What is the role of business in education and training for sustainable development?


(Business Fights Poverty) #1


Join us for a live written discussion with a panel of experts to discuss the role of business in education and training for sustainable development.

Live Panel
Date 29 November, 11am-12pm EST (4pm-5pm UK)

Background

Education is at the heart of human progress and the UN Sustainable Development Goals (SDGs). It enables people to build better lives and equips business and society to address our world’s interconnected issues and opportunities.

Business has a strong incentive to invest in strengthening skills and knowledge for sustainable development. Companies’ performance and progress on the SDGs are increasingly linked to opportunities and risks driven by environmental and social trends. Skills for sustainable development are vital for business leadership, innovation and a productive, adaptable workforce. Companies can gain a competitive advantage by equipping their employees with the skills and knowledge needed to make the most of the opportunities ahead.

Our new report offers examples of how business can help people gain the skills and knowledge to advance sustainable development, navigate the future of work and create a more prosperous society. Following recent interviews with educators and companies, the report shares insights and recommendations for business to promote education and training for sustainable development. The project was led by a consortium of partners, including Business Fights Poverty, Pearson, Arizona State University and PRME, an initiative of the United Nations Global Compact.

Business, educators and learners all have a stake in the future of work and job skills. The ability to adapt to the changing needs of the economy and workforce is closely connected to progress on the 2030 Sustainable Development Agenda. The role of business in education and training for sustainable development plays a significant part in delivering on this ambitious agenda.

Panellists:

Alison Taylor, Managing Director, BSR

Jason Franz, Senior Manager, Walton Sustainability Solutions Initiatives, ASU

Jason Walters, Director of Sustainability, Pearson

Al Rosenbloom, Co-Chair, PRME Working Group on fighting poverty as a management education challenge

Florencia Librizzi, Senior Manager, PRME

Levan Pangani, President, oikos International

Daphne Halkias, Professor, International School of Management Paris

Moderator: David Norman, Challenge Director, Business Fights Poverty

Questions

Q1. How should business collaborate better with partners to advance education for sustainable development and connect it to job skills and career paths?

Q2. What kinds of training investments work best to deepen employees’ sustainable development skills and knowledge?

Q3. What does it take for companies to open up and share more of their internal business learnings on what works and what doesn’t for sustainable development?

Q4. What should companies do differently to highlight the business demand for sustainable development skills and knowledge?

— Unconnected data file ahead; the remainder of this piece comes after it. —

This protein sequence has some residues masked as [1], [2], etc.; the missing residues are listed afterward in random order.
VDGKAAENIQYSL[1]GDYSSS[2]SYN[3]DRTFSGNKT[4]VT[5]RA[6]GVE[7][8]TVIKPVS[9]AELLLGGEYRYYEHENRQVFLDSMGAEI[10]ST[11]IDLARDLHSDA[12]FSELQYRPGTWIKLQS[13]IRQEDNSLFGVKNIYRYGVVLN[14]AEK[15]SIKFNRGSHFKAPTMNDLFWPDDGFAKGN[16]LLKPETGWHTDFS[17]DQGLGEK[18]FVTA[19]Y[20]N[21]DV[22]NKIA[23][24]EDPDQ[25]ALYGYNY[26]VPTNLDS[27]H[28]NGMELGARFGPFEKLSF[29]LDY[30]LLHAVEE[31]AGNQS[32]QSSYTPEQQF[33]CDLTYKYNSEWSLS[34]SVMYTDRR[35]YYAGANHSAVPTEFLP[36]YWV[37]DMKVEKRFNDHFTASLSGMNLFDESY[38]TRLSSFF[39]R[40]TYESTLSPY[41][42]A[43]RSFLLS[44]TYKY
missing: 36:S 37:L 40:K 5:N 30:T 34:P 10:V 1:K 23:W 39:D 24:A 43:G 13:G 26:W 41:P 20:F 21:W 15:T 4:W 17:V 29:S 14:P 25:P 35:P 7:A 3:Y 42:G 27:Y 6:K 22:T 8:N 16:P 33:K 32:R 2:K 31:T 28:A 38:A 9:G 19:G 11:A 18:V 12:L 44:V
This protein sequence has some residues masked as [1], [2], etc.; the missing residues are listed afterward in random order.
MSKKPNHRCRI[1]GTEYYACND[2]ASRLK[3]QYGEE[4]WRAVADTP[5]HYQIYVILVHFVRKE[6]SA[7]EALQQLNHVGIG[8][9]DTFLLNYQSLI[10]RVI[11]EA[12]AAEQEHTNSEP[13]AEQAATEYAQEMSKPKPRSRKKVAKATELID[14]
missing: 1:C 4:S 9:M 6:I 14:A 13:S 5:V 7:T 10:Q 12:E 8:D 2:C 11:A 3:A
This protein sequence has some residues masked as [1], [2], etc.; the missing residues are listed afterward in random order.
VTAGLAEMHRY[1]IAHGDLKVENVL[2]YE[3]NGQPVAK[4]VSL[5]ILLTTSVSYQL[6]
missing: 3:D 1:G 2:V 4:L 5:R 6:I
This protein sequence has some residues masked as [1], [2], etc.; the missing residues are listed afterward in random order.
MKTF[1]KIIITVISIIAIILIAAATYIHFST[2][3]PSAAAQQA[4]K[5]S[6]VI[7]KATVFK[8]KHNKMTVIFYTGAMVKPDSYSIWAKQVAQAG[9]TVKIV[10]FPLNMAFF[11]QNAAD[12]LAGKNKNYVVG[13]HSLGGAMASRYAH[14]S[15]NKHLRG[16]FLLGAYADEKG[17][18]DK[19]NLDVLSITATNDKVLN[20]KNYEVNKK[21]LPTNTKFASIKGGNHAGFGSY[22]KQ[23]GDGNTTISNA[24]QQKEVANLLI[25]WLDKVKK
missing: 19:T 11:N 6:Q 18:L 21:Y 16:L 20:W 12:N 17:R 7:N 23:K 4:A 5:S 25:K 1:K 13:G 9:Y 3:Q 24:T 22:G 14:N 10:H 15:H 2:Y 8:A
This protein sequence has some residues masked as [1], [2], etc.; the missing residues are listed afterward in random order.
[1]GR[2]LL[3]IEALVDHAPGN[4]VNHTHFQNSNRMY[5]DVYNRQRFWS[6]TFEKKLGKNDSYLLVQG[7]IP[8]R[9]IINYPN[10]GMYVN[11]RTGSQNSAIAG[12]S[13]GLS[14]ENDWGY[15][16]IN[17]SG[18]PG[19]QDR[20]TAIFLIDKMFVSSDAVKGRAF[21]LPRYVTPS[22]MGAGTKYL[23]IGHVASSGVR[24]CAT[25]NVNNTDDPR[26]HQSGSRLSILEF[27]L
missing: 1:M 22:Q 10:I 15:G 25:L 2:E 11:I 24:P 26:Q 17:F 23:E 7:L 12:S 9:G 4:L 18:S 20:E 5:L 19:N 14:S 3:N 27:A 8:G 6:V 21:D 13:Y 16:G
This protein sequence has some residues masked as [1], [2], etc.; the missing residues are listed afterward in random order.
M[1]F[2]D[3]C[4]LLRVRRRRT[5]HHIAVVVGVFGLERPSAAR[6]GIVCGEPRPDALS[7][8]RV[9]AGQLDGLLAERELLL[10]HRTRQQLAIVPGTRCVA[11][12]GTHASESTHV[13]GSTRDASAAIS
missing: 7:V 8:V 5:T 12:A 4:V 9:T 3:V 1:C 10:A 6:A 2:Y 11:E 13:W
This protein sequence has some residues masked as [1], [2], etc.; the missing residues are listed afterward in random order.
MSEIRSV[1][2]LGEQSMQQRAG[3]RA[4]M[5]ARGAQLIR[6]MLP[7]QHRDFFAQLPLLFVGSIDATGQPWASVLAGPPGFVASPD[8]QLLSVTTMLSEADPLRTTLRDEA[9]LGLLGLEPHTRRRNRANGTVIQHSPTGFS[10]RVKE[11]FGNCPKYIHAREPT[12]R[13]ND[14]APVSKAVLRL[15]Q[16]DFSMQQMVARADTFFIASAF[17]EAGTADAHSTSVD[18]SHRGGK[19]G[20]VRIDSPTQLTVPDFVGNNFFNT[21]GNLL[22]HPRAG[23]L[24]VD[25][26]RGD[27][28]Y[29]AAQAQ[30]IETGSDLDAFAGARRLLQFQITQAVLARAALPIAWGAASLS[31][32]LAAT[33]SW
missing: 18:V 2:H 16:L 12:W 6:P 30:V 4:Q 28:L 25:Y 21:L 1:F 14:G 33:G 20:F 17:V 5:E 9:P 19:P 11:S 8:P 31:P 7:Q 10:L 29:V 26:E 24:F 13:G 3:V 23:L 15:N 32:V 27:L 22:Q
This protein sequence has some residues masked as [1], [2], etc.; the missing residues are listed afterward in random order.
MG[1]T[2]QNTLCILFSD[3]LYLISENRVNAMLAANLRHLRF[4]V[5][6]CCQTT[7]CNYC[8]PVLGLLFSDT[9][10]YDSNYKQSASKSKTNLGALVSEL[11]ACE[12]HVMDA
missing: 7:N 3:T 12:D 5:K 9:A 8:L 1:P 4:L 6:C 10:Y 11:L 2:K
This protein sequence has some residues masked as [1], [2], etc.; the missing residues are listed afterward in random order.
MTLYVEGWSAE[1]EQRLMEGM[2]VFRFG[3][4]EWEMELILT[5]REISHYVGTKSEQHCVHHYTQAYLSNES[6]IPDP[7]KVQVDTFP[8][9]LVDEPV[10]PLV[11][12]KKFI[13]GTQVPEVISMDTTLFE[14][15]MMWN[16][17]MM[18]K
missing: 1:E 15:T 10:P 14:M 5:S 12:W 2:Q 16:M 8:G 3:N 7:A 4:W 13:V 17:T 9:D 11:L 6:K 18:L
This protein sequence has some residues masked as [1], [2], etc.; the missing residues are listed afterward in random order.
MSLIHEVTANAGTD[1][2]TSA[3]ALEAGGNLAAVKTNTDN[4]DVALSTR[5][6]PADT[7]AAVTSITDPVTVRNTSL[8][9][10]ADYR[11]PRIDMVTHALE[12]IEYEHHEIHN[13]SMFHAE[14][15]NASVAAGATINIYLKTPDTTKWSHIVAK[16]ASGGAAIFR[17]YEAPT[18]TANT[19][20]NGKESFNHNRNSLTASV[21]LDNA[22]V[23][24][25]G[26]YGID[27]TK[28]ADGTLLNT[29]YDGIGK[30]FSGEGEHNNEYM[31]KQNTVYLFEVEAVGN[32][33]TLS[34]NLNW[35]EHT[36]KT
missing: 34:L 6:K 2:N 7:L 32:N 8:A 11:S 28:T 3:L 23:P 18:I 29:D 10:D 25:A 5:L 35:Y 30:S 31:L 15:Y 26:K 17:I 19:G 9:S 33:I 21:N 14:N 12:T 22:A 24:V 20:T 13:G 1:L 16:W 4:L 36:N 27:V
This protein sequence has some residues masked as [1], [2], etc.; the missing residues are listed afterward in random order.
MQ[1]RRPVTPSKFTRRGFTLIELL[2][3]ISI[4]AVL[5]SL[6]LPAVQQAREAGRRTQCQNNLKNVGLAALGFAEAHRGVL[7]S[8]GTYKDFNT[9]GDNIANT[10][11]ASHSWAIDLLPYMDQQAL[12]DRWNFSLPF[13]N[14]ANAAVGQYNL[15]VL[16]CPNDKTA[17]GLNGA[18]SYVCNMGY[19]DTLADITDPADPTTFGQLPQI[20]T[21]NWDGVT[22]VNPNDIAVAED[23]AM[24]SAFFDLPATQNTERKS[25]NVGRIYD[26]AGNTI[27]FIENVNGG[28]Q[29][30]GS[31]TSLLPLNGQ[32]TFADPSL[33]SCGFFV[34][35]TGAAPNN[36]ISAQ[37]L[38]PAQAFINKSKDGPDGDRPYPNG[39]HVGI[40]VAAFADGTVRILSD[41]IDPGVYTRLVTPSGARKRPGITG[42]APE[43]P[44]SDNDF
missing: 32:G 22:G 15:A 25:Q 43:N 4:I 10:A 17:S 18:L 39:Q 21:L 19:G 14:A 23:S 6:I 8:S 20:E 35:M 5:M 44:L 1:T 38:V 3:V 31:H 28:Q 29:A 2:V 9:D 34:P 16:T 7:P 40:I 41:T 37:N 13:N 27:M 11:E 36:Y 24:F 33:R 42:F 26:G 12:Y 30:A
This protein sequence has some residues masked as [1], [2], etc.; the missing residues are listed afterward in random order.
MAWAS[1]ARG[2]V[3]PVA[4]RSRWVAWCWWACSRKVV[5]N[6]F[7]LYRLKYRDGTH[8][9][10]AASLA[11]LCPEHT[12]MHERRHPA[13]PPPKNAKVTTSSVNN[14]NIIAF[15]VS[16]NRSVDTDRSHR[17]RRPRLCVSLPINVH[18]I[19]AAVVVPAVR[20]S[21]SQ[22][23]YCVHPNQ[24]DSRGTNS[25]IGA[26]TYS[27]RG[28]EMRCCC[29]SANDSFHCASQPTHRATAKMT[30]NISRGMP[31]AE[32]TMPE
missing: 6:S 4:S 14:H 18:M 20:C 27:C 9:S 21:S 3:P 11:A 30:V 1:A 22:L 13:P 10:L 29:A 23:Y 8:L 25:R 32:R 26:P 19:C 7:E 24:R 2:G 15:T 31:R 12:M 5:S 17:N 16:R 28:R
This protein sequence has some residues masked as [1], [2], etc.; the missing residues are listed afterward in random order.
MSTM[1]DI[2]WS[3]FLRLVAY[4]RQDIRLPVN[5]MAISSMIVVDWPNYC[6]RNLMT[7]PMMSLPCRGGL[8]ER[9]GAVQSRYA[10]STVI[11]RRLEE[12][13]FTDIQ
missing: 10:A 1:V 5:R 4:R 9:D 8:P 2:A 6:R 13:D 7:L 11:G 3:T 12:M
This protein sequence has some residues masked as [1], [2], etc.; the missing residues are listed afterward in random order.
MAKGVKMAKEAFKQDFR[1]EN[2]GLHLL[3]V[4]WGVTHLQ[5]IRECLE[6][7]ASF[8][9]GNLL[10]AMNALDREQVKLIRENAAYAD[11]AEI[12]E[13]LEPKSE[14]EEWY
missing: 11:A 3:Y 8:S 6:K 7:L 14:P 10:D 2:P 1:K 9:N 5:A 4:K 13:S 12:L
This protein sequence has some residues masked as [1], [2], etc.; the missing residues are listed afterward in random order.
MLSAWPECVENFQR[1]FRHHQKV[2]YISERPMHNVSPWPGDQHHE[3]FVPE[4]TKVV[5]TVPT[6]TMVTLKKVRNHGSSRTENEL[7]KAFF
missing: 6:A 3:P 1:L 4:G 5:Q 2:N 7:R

How to participate

To post a comment, you will need to sign in / sign up to the Business Fights Poverty Discussion Forum:

If you are already a member of the Business Fights Poverty online community, click “Log In” at the top right of the page and then enter your details. If you have not logged into our new community platform, you will have to reset your password here: http://businessfightspoverty.org/community/new-password/9 4

If you are not already a member of the Business Fights Poverty online community, you will need to sign up here: http://businessfightspoverty.org/community/sign-up7 2 7. Once you are have joined the community, you can return to this discussion page, click “Log In” at the top right of the page and then enter your details.


(Jennifer) #2

Hello I would like to listen to the webinar. How do we register to attend or view ?


(David Norman) #3

Hi Jennifer - just sign up to the Business Fights Poverty online community using the link in the last paragraph above, then join us on this page at 11am EST / 4pm UK on Thursday. Looking forward to seeing you then! David


(Kelly Obarski) #4

How do I know if I have joined the forum? I have updated my community profile, but I haven’t found a direct link to join other than arrive on this page at the specified time.
Best wishes,

Kelly


(Business Fights Poverty) #5

Hi Jennifer - this is a written discussion, and you’ll be able to read the discussion without registering. If you’d like to share your insights and post a comment, then you will need to sign in / sign up.


(Business Fights Poverty) #6

Hi Kelly - as you have posted here, you are definitely registered. Just come back to this page in time for the live segment of the discussion!


(David Norman) #7

We’re looking forward to welcoming you to this written online discussion. Our panel will join live from 4pm UK time / 11am EST today.


(David Norman) #8

Welcome everyone! We’ll be starting the live segment of this discussion in a couple of minutes.


(David Norman) #9

Hi everyone - welcome to the live segment of this online discussion.

Can I start by asking our panellists to introduce themselves.


(Alison Taylor) #10

Hi, I’m Alison Taylor, I’m a Managing Director at BSR and a Professor at Fordham Law School and the Gabelli Business School


(David Norman) #11

I see a couple of our panellists are having difficulty posting: let me introduce the first question for those of you who can contribute and the rest will be online shortly.


(David Norman) #12

Here’s our first question:

Q1. How should business collaborate** better with partners to advance education for sustainable development and connect it to job skills and career paths?


(Alison Taylor) #13